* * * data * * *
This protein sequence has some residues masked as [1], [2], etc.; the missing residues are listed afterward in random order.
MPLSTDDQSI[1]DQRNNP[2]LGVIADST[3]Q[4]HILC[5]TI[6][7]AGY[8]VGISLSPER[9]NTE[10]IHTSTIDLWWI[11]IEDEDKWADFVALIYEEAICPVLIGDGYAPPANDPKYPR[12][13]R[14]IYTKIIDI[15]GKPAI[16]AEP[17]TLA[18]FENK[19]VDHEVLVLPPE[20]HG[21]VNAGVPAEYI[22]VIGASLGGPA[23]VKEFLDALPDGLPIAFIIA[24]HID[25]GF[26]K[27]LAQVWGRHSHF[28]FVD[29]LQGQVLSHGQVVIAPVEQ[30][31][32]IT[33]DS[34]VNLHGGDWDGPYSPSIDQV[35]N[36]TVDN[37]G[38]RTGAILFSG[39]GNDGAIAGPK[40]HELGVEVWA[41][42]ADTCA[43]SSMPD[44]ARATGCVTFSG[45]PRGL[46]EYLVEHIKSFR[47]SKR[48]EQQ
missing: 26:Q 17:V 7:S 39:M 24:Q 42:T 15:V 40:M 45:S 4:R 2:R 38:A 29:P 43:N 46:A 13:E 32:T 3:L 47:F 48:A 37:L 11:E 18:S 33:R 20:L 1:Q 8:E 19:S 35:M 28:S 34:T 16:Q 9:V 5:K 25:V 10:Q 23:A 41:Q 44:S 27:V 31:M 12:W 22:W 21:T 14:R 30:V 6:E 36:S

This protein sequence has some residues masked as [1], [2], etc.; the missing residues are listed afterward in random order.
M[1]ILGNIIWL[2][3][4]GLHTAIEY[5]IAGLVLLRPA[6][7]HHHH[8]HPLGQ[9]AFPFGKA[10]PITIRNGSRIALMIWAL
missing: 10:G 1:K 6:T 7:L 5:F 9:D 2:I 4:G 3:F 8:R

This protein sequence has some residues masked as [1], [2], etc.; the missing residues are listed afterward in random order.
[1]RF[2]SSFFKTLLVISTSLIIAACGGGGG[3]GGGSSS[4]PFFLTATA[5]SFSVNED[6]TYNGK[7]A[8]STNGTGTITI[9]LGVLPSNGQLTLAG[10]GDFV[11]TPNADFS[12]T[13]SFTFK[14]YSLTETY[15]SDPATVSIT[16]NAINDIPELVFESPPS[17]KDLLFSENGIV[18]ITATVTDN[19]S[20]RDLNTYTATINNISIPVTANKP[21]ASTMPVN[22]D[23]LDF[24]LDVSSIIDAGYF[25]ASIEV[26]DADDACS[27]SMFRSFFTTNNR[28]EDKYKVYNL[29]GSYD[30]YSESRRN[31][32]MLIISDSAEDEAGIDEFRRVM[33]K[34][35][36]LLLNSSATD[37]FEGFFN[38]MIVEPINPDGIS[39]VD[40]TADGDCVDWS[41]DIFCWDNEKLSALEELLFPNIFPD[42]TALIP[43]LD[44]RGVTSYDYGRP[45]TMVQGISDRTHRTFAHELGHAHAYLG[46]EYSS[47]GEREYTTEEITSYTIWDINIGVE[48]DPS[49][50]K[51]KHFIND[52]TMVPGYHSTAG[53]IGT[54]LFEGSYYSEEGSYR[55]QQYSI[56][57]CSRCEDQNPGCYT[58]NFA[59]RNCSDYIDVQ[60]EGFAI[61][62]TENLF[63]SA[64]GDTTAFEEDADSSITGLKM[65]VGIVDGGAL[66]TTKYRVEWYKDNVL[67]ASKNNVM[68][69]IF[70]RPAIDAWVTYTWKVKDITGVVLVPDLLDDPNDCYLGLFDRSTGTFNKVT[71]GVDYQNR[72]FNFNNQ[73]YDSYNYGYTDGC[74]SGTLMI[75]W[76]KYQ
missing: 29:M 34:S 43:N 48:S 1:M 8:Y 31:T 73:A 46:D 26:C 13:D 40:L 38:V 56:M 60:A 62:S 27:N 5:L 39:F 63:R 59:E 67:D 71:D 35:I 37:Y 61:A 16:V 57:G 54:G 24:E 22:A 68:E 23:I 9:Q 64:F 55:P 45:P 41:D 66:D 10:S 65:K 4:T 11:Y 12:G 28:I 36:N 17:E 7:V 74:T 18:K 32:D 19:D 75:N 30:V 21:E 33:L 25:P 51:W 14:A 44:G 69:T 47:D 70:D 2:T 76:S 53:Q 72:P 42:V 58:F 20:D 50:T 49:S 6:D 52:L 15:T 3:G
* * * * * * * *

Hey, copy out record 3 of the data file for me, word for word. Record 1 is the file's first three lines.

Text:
This protein sequence has some residues masked as [1], [2], etc.; the missing residues are listed afterward in random order.
[1]RF[2]SSFFKTLLVISTSLIIAACGGGGG[3]GGGSSS[4]PFFLTATA[5]SFSVNED[6]TYNGK[7]A[8]STNGTGTITI[9]LGVLPSNGQLTLAG[10]GDFV[11]TPNADFS[12]T[13]SFTFK[14]YSLTETY[15]SDPATVSIT[16]NAINDIPELVFESPPS[17]KDLLFSENGIV[18]ITATVTDN[19]S[20]RDLNTYTATINNISIPVTANKP[21]ASTMPVN[22]D[23]LDF[24]LDVSSIIDAGYF[25]ASIEV[26]DADDACS[27]SMFRSFFTTNNR[28]EDKYKVYNL[29]GSYD[30]YSESRRN[31][32]MLIISDSAEDEAGIDEFRRVM[33]K[34][35][36]LLLNSSATD[37]FEGFFN[38]MIVEPINPDGIS[39]VD[40]TADGDCVDWS[41]DIFCWDNEKLSALEELLFPNIFPD[42]TALIP[43]LD[44]RGVTSYDYGRP[45]TMVQGISDRTHRTFAHELGHAHAYLG[46]EYSS[47]GEREYTTEEITSYTIWDINIGVE[48]DPS[49][50]K[51]KHFIND[52]TMVPGYHSTAG[53]IGT[54]LFEGSYYSEEGSYR[55]QQYSI[56][57]CSRCEDQNPGCYT[58]NFA[59]RNCSDYIDVQ[60]EGFAI[61][62]TENLF[63]SA[64]GDTTAFEEDADSSITGLKM[65]VGIVDGGAL[66]TTKYRVEWYKDNVL[67]ASKNNVM[68][69]IF[70]RPAIDAWVTYTWKVKDITGVVLVPDLLDDPNDCYLGLFDRSTGTFNKVT[71]GVDYQNR[72]FNFNNQ[73]YDSYNYGYTDGC[74]SGTLMI[75]W[76]KYQ
missing: 29:M 34:S 43:N 48:S 1:M 8:Y 31:T 73:A 46:D 26:C 13:D 40:L 38:V 56:M 60:A 62:S 27:N 5:L 39:F 63:R 59:E 67:D 71:D 35:I 37:Y 61:A 16:V 57:G 54:G 24:E 22:A 68:E 23:I 9:Q 64:F 55:P 45:P 41:D 66:D 10:S 65:K 4:T 11:Y 12:G 28:I 36:N 17:E 7:V 74:T 18:K 32:D 19:D 75:N 30:V 21:E 33:L 25:P 51:W 14:A 44:G 69:T 47:D 70:D 2:T 76:S 53:Q 72:P 42:V 58:F 20:D 50:T 49:S 6:D 52:L 15:T 3:G